EXCLUSIVE: An Interview With Gregg Mayles

EDITOR’S NOTE: This interview was conducted several years ago and is now being published for your convenience.

RareFanDaBase: Where did you get your start in the industry, was it with Rare from the start?

Gregg Mayles: I was lucky enough to join Rare straight from school. I was 18, didn’t have a clue what I wanted to do and saw a games testing job at Rare advertised in the local newspaper. I was a boyhood fan of Ultimate so I applied for the job at Rare, intending it to be a bit of fun for a year while I decided what ‘proper job’ I would like to pursue. Over 18 years later and I’m still thinking about that proper job.

RFDB: Does Rare hire people from the US to work overseas?

GM: We have hired people from the US that came to work at Rare in the UK, but as far as I am aware we haven’t hired individuals to work outside of Rare. Developing games in today’s climate requires an ever increasing degree of communication, and having individuals in different rooms is sometimes problematic – let alone in different countries! Teams of people can work overseas but with individuals it is far more difficult.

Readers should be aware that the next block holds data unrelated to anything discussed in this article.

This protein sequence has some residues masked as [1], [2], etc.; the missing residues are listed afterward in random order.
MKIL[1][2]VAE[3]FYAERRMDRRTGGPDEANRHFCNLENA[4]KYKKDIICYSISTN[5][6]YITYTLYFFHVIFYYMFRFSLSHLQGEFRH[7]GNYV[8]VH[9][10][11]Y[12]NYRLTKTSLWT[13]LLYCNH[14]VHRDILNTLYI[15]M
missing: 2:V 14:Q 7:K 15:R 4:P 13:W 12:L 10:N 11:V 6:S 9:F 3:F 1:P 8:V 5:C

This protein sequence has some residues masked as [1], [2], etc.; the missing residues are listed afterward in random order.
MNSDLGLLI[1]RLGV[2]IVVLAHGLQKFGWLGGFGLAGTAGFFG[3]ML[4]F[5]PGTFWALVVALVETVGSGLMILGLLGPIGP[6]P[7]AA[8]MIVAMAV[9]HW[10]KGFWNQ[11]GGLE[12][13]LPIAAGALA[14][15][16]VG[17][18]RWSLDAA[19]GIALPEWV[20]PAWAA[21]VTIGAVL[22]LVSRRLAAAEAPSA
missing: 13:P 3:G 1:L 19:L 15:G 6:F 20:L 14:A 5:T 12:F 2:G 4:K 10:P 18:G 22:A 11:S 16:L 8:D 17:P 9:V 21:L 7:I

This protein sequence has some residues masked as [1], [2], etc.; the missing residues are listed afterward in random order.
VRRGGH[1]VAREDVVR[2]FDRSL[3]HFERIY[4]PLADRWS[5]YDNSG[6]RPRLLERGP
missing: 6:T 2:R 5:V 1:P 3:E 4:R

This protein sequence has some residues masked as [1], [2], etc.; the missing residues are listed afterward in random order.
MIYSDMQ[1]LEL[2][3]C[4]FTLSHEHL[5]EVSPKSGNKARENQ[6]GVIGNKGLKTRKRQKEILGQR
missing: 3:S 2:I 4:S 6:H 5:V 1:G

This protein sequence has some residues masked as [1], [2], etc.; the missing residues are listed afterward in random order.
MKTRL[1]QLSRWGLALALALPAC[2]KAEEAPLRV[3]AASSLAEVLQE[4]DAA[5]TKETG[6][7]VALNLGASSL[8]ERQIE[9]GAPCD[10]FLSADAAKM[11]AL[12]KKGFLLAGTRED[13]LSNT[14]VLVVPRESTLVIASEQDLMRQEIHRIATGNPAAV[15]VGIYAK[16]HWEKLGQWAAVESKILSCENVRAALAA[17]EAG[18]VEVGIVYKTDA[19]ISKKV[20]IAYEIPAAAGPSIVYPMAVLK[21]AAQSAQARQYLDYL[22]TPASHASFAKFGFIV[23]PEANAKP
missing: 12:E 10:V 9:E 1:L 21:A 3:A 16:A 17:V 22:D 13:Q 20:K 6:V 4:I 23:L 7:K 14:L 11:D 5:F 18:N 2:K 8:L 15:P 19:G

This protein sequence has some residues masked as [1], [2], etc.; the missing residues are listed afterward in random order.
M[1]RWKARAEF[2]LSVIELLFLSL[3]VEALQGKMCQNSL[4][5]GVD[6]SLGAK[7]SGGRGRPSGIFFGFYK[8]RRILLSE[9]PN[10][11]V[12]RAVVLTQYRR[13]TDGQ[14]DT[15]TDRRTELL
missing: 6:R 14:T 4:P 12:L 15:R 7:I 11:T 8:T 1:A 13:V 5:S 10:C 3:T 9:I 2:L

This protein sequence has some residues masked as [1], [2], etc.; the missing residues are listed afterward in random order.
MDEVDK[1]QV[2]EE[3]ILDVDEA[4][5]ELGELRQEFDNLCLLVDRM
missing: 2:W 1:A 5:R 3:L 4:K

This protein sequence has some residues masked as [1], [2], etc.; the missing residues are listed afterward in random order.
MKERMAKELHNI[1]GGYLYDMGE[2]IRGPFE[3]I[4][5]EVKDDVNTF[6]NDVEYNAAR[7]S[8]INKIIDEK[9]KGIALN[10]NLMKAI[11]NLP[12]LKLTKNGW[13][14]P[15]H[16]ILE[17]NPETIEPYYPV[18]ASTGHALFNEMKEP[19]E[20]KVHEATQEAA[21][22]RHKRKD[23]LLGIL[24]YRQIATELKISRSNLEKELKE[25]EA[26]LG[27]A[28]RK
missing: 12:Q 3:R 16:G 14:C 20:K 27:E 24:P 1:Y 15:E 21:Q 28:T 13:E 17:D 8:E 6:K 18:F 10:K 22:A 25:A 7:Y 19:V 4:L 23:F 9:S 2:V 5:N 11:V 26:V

RFDB: What type of degree would benefit someone trying to get into the industry?

GM: Although Rare continues to employ who we think are the best candidates irrespective of their education, those that have degrees tend to have them in the job they are applying for, i.e. software engineers have computer or science related degrees, artists have art-related degrees and so on. The designers are probably the most mixed bunch – some have degrees and some do not, and even those that do have degrees are in completely unrelated subjects. For the record, I have no degree and spent my degree years working on games!

RFDB: Do you have to be skilled with programming in order to find work in the industry or are there other opportunities in the same field?

GM: Not sure what you mean. You only need to be skilled in programming if you are applying for a programming job! Most artists, designers and musicians have no idea about software, although most programmers are tone deaf and lousy at drawing!

RFDB: Are game developers ever willing to hear game ideas from average gamers?

GM: Of course, but legalities can get in the way. For example, we could be already working on something that is similar to an idea that someone sends in, then when we release the game the person who sent in the idea could claim we ‘stole’ their idea. Personally I think this is a great shame, as I love hearing ideas from anyone who takes the trouble to send them in. Feedback (good or bad – but preferably good to keep the temperamental designers from getting upset) on our released game is also great.